Movies: The Lego Movie 2: The Second Part

Voices by: Chris Pratt, Elizabeth Banks, Will Arnett, Tiffany Haddish, Stephanie Beatriz, Alison Brie, Nick Offerman
Directed by: Mike Mitchell
Written by: Phil Lord & Christopher Miller (screenplay); Phil Lord, Christopher Miller & Matthew Fogel (story)
Warner Bros., 2019
PG; 106 minutes
4 stars (out of 5)

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I’ve often said that the real problem with making an excellent movie (or television show, or writing an excellent book) is that it sets an expectation for everything after to be at least as good or better. And that level of excellence is impossible to sustain. “Quit while you’re ahead” is a saying for a reason.

Hollywood, however, has zero sense of going out while on top. It likes to run franchises into the ground, eking out every last bit of money from movie goers. In fact, even when things are terrible, it will keep making more of them if people keep paying to see them.

Don’t be afraid. The second Lego movie is not terrible. It’s just not as good as the first one, and that’s not at all surprising. The first one was fresh and unexpected. This one had a lot—perhaps too much—to live up to.

If you recall the end of the first film, little sister and her Duplo blocks had invaded Bricksburg. This movie picks up five years later and tackles the theme of growing up, losing one’s imagination, and sibling rivals. It’s a lot to pack in. But basically, Bianca (that’s the sister) takes some of Finn’s (that’s the brother) Legos and he goes on a quest to get them back. This quest takes the shape of Emmet having to rescue his abducted friends.

That’s as much as I’ll tell you; I wouldn’t want to spoil anything. I will say there are a number of references (such as new character Rex being billed as a “raptor trainer” a la Chris Pratt’s Owen in the Jurassic World franchise… Oh, and yes, there are raptors).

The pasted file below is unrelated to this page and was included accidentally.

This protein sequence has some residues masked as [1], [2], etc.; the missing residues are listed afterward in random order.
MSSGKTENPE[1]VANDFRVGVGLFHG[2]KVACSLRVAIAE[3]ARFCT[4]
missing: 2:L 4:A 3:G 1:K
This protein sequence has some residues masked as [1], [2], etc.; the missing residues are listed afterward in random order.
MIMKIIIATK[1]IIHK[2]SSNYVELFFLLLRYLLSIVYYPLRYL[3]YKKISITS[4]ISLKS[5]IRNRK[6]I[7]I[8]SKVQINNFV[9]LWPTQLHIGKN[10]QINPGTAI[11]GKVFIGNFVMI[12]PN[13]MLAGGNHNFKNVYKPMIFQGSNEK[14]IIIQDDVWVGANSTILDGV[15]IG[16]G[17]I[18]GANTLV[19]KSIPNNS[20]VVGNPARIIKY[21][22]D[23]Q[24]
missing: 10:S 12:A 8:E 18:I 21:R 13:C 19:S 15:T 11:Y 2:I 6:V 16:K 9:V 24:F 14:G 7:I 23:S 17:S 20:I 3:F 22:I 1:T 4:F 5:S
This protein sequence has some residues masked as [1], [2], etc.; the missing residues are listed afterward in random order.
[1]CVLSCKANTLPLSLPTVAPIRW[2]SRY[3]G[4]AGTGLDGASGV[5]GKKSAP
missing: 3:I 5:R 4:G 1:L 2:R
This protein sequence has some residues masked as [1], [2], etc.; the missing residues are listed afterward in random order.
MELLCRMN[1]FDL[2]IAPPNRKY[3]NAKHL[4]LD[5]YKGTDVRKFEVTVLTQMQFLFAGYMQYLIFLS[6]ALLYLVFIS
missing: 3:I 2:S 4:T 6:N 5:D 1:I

Bottom line is that I did laugh a few times, and I did find the movie super cute. But it also felt like it was trying a little too hard in its themes, leaning a little too much on the music, and it just doesn’t breathe. The new characters aren’t given much development, and the familiar ones are too one-note here.

Still, my kids loved it, and they came home and *gasp* went to play Legos together. So… that’s a win.

Movies: The House with a Clock in Its Walls

My kids were asking for a movie night, and this one was family friendly and streaming (the only two criteria). I vaguely recall reading and like John Bellairs’ book when I was younger, but I don’t remember the book itself in any detail… What, I wonder, does that say about it?

The movie is about Lewis, whose parents have died in a terrible car accident, so he has gone to live with an uncle he never knew he had. Uncle Jonathan (played with aplomb by Jack Black) lives in a house as weird as he is, and with a platonic friend Mrs. Zimmerman (Cate Blanchett). I really enjoyed watching these two; they seemed to be having fun, and my nine-year-old son laughed like a loon at all the banter and physical comedy this movie had to offer.

This is, in fact, exactly the kind of movie I would have adored at that age. However, be forewarned that, while my youngest did enjoy it, he was also a bit “creeped out,” as he put it, and we had to take extra care putting him to bed for the night. The creepy stuff includes animated dolls/mannequins, which I must agree is the basis for many a nightmare.

The story itself is fairly linear and goes without any real surprises: at first Lewis thinks Jonathan might be evil, but then he finds out his uncle is simply a warlock. Magic ensues, things go wrong, etc.

The production values are quite fine, and the movie is fun to watch as much for the colors and visuals as for the the silliness of the actors. I’m not sure why audiences didn’t enjoy it (46% on Rotten Tomatoes, though critics gave it 67%). Were they expecting something more sophisticated? It’s a kids’ movie based on a kids’ book, so it came in as exactly what I anticipated—slightly better than I expected, actually, given the ratings.

In short, it’s a solidly middling film, neither amazing nor terrible, just a fair amount of fun. I’d give it three stars out of five and say it’s worth watching with your kids (if you have them, or any you can borrow); otherwise, I’m not sure whether, as an adult, you’d find it worth your while. Maybe for nostalgia value. In any case, that’s a call you’ll have to make yourself.